Many of the most famous Arabic sweets are only semi-sweet themselves, brought to life with a drizzle (or, if you’re like me, a bath) of sugar syrup with orange and rosewater, called atter, while still piping hot from the oven. Dousing the hot pastry or cake with attir lets the sugar and flower waters infuse every crumb with that signature ambrosial stickiness.
Namoura – this decadently sweet semolina and coconut slice, doused in syrup – is one of those.
Similar to the Sfouf I made earlier, namoura is also baked in a pan greased not with butter, but with tahini. Butter can certainly be used, but tahini adds yet another subtle layer of flavor that simply can’t be beat. And though not all recipes call for coconut, I love a little touch in mine, and included it in this recipe below.
It’s important to note that my namoura is a little different in texture to the traditional kind you’ll find in Arabic sweet shops. I used a smaller dish, which made a taller and therefore denser namoura. Generally, all of the atter syrup is poured on the finished product at once, creating a moist and very tender crumb. I decided to pour half of the syrup, and keep the remaining half for adding later, so each person could choose their level of sweetness.
The result was a slightly coarser, crumblier texture, different to the usual but spot-on with flavor and very satisfying. If you prefer the idea of a softer cake, use all the syrup at once. It will seem like a lot, but it’s worth it.
This recipe should really be called “Namoura, Take 1.” Just yesterday I was chatting with my mom in the US, telling her about my first namoura making experience. She gushed that my auntie Maha is actually the namoura queen, making one of the best she’d ever had (and knowing my mom’s sweet tooth, she had many during her days in Beirut).
So. I’m off to get auntie Maha’s recipe, which I will of course make and share here. Stay tuned.
SEMOLINA AND COCONUT SLICE
WITH ORANGE BLOSSOM SYRUP (NAMOURA)
(or, Yasmeen’s tall and dense and somewhat nontraditional but still spot-on namoura)
For the namoura batter
200g coarse semolina
1/3 cup desiccated coconut (ground, unsweetened)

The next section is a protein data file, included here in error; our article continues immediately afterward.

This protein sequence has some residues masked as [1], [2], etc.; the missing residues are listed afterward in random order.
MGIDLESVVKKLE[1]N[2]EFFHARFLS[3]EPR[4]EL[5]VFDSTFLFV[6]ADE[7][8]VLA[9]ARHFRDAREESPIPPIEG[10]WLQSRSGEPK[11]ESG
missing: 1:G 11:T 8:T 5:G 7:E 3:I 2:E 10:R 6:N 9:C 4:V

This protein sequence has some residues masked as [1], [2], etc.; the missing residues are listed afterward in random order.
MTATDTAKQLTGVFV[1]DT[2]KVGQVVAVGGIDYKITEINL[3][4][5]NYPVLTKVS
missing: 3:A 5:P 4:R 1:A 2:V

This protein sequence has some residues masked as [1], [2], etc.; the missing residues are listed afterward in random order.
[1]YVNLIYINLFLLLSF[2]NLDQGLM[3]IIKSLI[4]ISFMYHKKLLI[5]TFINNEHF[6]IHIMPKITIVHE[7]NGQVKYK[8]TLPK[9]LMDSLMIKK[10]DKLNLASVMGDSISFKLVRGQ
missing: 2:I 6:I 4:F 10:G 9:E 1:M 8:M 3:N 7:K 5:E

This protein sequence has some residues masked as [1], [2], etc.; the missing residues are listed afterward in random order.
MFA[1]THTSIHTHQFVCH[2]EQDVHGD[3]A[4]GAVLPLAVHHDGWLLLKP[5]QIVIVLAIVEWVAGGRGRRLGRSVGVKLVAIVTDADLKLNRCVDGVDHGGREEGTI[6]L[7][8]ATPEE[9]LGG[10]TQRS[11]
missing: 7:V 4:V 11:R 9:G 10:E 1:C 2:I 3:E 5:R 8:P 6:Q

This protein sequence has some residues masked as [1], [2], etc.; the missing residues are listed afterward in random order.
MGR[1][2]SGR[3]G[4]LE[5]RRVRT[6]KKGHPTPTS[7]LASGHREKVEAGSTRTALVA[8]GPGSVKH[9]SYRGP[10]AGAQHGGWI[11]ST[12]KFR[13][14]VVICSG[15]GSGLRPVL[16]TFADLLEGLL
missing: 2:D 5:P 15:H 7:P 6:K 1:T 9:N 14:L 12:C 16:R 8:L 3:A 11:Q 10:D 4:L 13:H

1/2 cup sugar
1 tsp baking powder
125g melted butter
1/2 cup milk
Tahini, for greasing the pan
10-12 blanched almonds, for garnish
For the atter (sugar syrup)
1 cup white sugar
2 cups water
Squeeze of lemon juice (about 1 tbsp)
1 tsp orange blossom water (mazaher)
1/2 tsp rosewater (maward)
Grease a small baking dish (about 8″ x 10″) with tahini, rubbing all over until all sides are lightly covered.
In a large bowl, mix the coarse semolina, desiccated coconut, sugar and baking powder until well combined. Stir in the melted butter, then the milk, until the batter is well incorporated. Pour into the greased baking sheet, smooth over the top, and let it stand for 1 hour before baking.
Blanch the almonds in a mug of hot water for 5 minutes, then peel off the skins. If possible, separate into halves (it’s OK if the almonds are stubborn, it’s not entirely necessary).
Preheat oven to 190 C / 375F. Slice the namoura into diamond shapes: slice a large X from corner to corner in the pan, then slice parallel lines in each direction to make diamonds. Place a blanched almond in the center of each diamond. Bake for 30 minutes.
After 15 minutes of baking, start making the atter. Place the sugar and water in a small saucepan, and bring to the boil over medium heat. Add the lemon juice and continue boiling for 7-10 minutes until thickened and syrupy enough to coat the back of a spoon well. Remove from the heat and add the orange blossom and rose waters.
When the namoura is baked and golden brown, remove from the oven and immediately pour the syrup evenly over the surface. You can either use half of the syrup and save the rest for pouring (crumbly texture), or use it all in one go (softer texture).
Let stand 5-10 minutes, then serve. Store for up to 1 week in an airtight container.
Audio pairing: Thievery Corporation, “Lebanese Blonde”